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Author Topic: Disable OpenGL temporarily for testing  (Read 2760 times)
molzb
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Posts: 8


« on: January 31, 2011, 08:02:34 »

Hi!

My applet (2D and 3D, 2D can run separately without 3D) has a
printing feature. In case the graphics card doesn't support
OpenGL, I would like to disable printing (i.e. making an Image object
with the OffScreenRenderer) and degrade gracefully.

What is the preferred way to disable OpenGL temporarily?
So I can check where I have to make changes when there
is a graphics card with no OpenGL.

If there's a flag which I can set to disable OpenGL would be
perfect. I don't want to remove my graphics driver or worse.

Thanks and regards,
Bernd
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kappa
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Nerdus Imperius
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Posts: 1169



« Reply #1 on: January 31, 2011, 08:07:03 »

yes its possible, see hidden switches page.

So you'd want to use the VM parameter -Dorg.lwjgl.opengl.Display.allowSoftwareOpenGL=true to allow software mode.
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Fool Running
Nerdus Imperius
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Posts: 828


« Reply #2 on: January 31, 2011, 10:00:27 »

So you'd want to use the VM parameter -Dorg.lwjgl.opengl.Display.allowSoftwareOpenGL=true to allow software mode.
That will only allow a fallback to the software renderer if a hardware renderer is not found (by default it will throw an exception, I think). In molzb's case, he wants to force LWJGL into thinking that there is not a hardware accelerated renderer which I don't think you can do through LWJGL.
You might be able to set the acceleration of your graphics to be none (in the control panel in Windows) assuming you aren't using Linux/Mac.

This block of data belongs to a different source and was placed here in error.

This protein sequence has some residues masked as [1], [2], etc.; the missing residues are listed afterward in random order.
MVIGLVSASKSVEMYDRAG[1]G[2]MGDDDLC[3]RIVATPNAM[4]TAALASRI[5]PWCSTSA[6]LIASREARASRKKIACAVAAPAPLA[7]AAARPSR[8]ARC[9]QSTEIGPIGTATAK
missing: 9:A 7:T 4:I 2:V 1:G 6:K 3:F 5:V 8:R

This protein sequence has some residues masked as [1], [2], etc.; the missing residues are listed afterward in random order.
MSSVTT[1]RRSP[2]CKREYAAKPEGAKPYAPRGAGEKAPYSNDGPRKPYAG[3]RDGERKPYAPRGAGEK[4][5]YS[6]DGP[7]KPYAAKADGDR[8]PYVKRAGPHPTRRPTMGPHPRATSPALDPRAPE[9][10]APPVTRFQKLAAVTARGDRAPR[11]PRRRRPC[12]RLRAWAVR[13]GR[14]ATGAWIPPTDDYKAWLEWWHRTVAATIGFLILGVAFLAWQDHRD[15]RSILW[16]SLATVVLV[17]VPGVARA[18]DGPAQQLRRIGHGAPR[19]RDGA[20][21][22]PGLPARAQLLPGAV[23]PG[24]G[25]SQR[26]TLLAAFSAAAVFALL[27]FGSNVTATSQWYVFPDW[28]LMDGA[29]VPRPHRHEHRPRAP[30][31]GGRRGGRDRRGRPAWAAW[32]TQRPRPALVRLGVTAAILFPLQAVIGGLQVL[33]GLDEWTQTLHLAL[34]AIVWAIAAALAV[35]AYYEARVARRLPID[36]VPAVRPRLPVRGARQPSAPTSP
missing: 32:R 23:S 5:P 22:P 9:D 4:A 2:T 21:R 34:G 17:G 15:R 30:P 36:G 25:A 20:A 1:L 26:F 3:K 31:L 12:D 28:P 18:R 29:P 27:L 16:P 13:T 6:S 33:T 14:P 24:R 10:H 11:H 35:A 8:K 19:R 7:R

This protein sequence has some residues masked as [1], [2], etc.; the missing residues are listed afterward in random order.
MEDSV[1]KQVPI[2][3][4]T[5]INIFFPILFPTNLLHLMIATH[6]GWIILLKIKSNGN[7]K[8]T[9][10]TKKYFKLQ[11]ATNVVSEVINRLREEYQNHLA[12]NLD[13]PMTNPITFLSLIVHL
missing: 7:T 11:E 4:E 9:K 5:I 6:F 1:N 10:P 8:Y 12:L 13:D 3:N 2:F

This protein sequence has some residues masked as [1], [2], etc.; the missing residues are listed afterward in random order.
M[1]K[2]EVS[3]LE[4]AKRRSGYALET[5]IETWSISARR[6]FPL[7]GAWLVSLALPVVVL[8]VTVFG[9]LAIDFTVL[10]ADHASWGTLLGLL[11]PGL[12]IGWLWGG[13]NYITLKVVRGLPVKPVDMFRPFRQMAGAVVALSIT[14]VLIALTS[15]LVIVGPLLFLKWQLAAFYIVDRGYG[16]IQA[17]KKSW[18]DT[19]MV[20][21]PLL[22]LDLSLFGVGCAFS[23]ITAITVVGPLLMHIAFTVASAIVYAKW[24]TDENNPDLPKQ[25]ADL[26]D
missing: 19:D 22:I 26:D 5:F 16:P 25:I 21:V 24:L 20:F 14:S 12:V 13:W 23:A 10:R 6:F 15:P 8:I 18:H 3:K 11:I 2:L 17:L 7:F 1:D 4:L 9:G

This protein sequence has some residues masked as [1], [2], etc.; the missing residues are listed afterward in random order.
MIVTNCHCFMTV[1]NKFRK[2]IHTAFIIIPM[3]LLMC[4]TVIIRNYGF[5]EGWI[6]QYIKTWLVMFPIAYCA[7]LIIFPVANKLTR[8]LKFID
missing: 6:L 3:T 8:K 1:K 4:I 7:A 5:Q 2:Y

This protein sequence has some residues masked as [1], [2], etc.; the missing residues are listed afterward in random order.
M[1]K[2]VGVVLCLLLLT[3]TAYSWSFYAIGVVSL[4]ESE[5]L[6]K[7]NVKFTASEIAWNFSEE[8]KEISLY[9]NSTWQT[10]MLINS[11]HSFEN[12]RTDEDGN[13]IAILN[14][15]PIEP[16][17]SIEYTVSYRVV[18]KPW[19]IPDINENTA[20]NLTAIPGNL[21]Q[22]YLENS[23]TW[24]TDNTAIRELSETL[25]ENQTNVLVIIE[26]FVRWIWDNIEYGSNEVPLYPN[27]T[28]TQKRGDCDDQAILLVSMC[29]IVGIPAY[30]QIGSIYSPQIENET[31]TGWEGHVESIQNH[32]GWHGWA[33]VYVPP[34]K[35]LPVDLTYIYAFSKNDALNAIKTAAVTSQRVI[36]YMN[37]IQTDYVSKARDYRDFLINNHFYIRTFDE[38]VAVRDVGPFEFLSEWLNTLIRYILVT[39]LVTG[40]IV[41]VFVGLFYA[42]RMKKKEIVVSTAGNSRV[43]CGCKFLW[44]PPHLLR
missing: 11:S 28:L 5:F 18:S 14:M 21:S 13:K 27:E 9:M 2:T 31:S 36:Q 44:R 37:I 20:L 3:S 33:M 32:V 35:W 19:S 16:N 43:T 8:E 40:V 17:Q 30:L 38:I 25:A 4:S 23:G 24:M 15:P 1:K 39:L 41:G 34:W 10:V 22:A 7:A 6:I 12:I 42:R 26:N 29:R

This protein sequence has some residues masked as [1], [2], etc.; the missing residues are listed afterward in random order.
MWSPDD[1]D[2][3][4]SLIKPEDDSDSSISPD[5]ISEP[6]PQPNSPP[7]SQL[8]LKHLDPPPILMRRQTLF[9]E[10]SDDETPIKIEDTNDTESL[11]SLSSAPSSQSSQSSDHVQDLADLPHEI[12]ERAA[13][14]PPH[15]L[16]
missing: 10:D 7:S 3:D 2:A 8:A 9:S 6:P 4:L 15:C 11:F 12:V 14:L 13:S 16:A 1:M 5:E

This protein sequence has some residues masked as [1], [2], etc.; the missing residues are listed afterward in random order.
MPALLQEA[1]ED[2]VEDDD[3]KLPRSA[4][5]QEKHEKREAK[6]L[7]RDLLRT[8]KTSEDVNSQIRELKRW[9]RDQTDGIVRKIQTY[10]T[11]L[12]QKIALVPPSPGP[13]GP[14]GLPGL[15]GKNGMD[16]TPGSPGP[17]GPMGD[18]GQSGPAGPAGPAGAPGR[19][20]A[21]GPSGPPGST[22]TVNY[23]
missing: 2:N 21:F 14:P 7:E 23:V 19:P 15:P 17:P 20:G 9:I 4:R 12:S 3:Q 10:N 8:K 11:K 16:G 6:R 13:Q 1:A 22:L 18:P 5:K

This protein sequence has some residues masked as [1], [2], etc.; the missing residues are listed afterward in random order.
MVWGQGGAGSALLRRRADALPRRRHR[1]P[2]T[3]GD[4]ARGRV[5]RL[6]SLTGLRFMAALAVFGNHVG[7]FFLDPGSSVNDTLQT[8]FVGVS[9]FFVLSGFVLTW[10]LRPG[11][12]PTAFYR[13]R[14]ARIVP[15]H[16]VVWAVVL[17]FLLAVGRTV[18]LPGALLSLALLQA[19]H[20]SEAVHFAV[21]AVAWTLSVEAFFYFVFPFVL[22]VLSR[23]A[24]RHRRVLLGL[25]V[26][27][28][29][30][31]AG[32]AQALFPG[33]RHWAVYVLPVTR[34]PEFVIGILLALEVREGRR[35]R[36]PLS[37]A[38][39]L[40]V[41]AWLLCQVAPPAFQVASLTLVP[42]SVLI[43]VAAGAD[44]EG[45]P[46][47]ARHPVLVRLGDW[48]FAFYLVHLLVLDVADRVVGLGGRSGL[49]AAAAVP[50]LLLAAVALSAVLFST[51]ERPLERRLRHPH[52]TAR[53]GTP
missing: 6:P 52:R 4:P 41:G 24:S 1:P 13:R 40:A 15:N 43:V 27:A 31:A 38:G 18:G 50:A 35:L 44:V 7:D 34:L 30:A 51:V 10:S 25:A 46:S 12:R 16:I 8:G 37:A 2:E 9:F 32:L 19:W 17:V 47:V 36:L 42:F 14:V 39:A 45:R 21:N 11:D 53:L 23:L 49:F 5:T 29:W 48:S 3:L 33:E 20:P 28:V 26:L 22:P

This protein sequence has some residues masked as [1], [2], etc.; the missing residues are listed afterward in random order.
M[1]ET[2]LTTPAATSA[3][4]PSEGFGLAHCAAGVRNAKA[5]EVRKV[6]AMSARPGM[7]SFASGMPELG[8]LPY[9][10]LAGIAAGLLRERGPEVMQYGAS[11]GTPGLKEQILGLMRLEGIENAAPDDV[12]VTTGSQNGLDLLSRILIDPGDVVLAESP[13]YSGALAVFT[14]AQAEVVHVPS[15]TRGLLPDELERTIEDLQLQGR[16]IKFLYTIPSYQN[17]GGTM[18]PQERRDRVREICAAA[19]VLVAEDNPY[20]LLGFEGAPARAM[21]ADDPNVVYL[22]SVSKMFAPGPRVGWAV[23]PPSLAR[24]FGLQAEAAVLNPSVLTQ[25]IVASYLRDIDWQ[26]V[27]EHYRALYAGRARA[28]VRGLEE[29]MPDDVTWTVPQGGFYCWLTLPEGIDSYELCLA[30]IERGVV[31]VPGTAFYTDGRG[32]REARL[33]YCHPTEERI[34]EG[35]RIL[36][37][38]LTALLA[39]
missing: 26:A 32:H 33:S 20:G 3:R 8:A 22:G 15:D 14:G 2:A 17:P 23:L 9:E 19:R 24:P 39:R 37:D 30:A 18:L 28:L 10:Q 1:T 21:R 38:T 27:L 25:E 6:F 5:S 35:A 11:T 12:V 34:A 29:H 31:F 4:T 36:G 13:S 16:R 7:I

Another idea is to try a virtual machine with no hardware acceleration turned on. Grin

Otherwise, just force your software to take the different code path.
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Programmers will, one day, rule the world... and the world won't notice until its too late.Just testing the marquee option Grin
molzb
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Posts: 8


« Reply #3 on: February 01, 2011, 00:37:15 »

So you'd want to use the VM parameter -Dorg.lwjgl.opengl.Display.allowSoftwareOpenGL=true to allow software mode.
That will only allow a fallback to the software renderer if a hardware renderer is not found (by default it will throw an exception, I think). In molzb's case, he wants to force LWJGL into thinking that there is not a hardware accelerated renderer which I don't think you can do through LWJGL.
You might be able to set the acceleration of your graphics to be none (in the control panel in Windows) assuming you aren't using Linux/Mac.
Another idea is to try a virtual machine with no hardware acceleration turned on. Grin

Otherwise, just force your software to take the different code path.

Thanks to you both. This is leading into the right direction.

Software mode works for me, I saw it because in my applet
there was no antialiasing any more (in hardware mode there
is antialiasing).

Which leads to the question: If no hardware renderer is found,
can I just set
System.setProperty("org.lwjgl.opengl.Display.allowSoftwareOpenGL", "true")
and force software rendering?
Is there a subtle way to find out if a hardware renderer is existing
other than catching an exception?

We are making tests to run our LWJGL applet on a linux netbook
without hardware acceleration. But I am programming on Windows
and want to emulate that case.

Ok, I'm gonny try it out now.

Bernd
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kappa
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Nerdus Imperius
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« Reply #4 on: February 01, 2011, 02:32:52 »

don't think there is a way to check whether there is a hardware renderer without catching an exception. LWJGL explicitly disables the software renderer fallback as it is pretty useless in most cases.

You best bet is to do a Display.create() inside a try catch and when it fails with a pixel format error, set Software Mode and try Display.create() again.
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